STEFANOVIC: How would you categorise it? He knew about it last year and said nothing. He turned a blind eye. What happened yesterday?

PYNE: No, I don’t think that’s true. I think the truth is that nobody wants to interfere in the private relationships of anyone.

STEFANOVIC: He did yesterday. What’s the difference?

PYNE: Yesterday he made it very, very clear that he is not going to tolerate people having sex within the office.

STEFANOVIC: He knew about it last year. There’s no difference. You either believed it last year or you moved forward and you said no. But he knew about it last year did nothing about it. And yesterday he got on his pulpit and moralised.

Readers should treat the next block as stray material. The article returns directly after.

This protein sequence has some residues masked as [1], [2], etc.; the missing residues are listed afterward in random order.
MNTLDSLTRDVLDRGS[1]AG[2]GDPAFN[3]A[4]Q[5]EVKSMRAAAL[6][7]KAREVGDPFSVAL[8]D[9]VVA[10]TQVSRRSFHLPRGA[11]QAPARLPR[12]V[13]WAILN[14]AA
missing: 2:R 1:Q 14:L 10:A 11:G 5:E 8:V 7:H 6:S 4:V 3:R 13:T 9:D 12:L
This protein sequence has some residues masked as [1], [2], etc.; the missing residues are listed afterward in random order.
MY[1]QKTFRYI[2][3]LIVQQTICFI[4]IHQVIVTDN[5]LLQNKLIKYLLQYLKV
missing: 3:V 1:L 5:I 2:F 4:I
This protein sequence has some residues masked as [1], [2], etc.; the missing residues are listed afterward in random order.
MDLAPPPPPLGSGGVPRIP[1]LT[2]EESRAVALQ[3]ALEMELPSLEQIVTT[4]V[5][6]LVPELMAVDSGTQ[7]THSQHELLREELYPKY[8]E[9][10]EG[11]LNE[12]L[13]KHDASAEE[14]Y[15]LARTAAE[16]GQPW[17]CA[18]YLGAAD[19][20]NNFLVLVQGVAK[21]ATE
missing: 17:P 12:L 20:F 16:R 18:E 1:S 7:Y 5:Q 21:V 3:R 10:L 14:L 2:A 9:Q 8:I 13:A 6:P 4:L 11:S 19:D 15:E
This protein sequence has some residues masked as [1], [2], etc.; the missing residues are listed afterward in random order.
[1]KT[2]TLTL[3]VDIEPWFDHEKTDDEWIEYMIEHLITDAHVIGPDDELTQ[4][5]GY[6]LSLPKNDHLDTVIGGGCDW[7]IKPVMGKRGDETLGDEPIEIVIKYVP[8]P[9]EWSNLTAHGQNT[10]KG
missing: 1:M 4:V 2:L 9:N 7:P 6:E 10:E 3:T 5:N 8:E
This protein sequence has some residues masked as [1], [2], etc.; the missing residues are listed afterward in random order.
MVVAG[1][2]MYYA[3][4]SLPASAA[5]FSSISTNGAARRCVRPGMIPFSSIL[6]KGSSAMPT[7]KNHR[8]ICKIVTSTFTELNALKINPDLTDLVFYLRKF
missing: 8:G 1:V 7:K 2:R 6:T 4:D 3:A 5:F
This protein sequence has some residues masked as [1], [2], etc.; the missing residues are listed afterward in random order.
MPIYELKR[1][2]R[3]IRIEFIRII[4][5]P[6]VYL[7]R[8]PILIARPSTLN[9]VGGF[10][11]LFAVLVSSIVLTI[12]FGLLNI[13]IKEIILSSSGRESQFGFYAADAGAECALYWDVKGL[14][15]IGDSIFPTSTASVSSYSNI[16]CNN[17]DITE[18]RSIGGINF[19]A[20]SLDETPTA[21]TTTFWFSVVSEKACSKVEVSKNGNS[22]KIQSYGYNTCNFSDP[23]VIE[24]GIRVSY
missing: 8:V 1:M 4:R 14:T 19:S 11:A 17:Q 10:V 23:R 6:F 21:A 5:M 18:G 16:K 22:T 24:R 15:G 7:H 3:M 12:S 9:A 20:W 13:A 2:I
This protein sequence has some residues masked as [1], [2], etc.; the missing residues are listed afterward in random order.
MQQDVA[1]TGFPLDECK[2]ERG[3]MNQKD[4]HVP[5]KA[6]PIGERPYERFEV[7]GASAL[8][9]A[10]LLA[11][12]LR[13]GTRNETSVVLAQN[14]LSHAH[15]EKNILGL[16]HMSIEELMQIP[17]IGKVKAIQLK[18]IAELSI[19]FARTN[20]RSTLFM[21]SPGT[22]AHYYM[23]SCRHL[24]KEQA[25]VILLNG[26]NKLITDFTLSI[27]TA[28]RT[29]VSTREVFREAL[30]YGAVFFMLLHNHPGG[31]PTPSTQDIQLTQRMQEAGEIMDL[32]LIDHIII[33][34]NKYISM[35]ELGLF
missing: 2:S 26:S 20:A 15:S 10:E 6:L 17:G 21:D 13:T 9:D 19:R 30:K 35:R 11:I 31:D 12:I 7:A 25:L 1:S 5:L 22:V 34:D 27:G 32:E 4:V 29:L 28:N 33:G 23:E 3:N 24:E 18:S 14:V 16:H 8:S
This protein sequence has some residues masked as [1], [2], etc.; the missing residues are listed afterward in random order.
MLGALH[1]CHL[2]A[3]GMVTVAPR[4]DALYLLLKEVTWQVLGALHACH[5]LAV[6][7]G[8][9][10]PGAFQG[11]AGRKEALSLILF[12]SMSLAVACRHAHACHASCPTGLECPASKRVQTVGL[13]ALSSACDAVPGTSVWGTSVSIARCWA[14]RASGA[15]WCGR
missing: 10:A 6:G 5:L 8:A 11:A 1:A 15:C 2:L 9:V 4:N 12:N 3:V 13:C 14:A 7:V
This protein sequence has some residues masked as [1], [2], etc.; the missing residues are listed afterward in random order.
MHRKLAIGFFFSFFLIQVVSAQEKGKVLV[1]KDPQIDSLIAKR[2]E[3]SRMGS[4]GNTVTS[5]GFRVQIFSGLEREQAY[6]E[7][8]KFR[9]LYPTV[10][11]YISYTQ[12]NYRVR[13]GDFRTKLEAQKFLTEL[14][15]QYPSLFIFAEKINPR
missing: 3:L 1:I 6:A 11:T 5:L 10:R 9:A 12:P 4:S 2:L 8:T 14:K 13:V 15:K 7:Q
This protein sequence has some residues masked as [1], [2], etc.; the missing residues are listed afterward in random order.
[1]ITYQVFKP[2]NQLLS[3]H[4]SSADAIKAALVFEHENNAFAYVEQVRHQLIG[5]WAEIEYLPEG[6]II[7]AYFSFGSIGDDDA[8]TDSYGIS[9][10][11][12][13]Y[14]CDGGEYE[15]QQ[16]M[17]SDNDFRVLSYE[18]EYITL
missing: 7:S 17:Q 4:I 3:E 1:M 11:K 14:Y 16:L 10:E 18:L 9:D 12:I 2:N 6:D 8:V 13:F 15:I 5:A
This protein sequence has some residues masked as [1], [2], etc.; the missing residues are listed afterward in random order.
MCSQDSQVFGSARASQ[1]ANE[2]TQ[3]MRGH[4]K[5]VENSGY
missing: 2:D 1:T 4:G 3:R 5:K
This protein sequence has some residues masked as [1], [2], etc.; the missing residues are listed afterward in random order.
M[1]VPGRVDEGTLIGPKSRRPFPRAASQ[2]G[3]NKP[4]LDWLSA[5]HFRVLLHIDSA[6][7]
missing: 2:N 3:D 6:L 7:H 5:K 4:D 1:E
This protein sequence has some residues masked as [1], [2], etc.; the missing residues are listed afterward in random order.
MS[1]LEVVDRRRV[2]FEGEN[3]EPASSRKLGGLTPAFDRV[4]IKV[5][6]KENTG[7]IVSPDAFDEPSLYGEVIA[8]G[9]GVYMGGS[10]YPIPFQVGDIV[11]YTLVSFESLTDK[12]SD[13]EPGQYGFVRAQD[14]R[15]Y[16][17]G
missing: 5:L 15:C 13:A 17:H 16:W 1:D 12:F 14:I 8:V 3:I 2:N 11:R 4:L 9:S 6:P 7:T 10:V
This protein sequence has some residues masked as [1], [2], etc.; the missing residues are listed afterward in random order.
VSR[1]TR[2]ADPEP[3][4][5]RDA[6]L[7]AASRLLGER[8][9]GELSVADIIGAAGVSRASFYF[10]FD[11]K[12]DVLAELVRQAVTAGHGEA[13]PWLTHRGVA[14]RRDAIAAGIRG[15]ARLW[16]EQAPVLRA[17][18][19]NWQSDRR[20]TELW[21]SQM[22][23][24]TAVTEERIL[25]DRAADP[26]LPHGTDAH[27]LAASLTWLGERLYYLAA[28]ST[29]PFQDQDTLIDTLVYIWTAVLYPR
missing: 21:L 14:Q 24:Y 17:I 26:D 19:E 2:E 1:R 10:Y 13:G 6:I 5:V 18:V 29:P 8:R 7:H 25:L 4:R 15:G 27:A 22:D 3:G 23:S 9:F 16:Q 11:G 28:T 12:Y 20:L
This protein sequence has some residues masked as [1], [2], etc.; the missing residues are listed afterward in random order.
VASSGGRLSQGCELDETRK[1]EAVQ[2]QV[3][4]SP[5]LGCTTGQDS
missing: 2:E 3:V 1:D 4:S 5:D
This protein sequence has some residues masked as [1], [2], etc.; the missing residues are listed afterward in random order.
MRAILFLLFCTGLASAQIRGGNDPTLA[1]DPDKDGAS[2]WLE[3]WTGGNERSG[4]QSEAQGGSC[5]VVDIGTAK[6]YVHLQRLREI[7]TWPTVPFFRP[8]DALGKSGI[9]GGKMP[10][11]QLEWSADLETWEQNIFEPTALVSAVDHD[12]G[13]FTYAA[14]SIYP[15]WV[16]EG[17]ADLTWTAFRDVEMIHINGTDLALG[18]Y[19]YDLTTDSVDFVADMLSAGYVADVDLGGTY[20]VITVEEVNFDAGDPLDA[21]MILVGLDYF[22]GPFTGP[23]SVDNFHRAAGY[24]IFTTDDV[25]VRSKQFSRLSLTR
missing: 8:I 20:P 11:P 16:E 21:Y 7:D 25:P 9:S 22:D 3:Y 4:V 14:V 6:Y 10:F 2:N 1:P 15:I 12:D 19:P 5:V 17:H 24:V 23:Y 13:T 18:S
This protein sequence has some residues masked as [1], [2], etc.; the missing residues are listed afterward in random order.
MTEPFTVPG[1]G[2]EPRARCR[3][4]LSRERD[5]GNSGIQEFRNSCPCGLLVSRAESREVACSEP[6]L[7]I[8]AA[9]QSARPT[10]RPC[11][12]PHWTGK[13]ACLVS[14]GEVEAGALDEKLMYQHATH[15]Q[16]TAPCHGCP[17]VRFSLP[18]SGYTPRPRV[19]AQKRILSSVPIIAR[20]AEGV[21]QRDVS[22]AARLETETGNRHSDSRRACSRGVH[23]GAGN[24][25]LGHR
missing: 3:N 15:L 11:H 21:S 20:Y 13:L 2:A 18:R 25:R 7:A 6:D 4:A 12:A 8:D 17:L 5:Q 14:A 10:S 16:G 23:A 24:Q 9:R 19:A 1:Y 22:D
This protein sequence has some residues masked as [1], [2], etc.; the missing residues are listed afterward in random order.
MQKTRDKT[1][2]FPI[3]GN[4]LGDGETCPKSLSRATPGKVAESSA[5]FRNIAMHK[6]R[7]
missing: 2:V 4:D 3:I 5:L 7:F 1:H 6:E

PYNE: So you think he did the wrong thing yesterday, do you Karl?

STEFANOVIC: It’s not up to me to judge what the Prime Minister does. But you have to be consistent. And if he believed that was wrong, he should have said something last year.

PYNE: Well I think he’s done the right thing yesterday. I think he’s shown the leadership that is required of the Prime Minister. It’s one of the reasons we respect Malcolm Turnbull. What Barnaby Joyce…

STEFANOVIC: It was a PR stunt yesterday.

PYNE: No, it wasn’t, and what Barnaby Joyce has been doing in his private life nobody wants to pry into, but sadly…

STEFANOVIC: But he just did. The Prime Minister just did that yesterday and judged.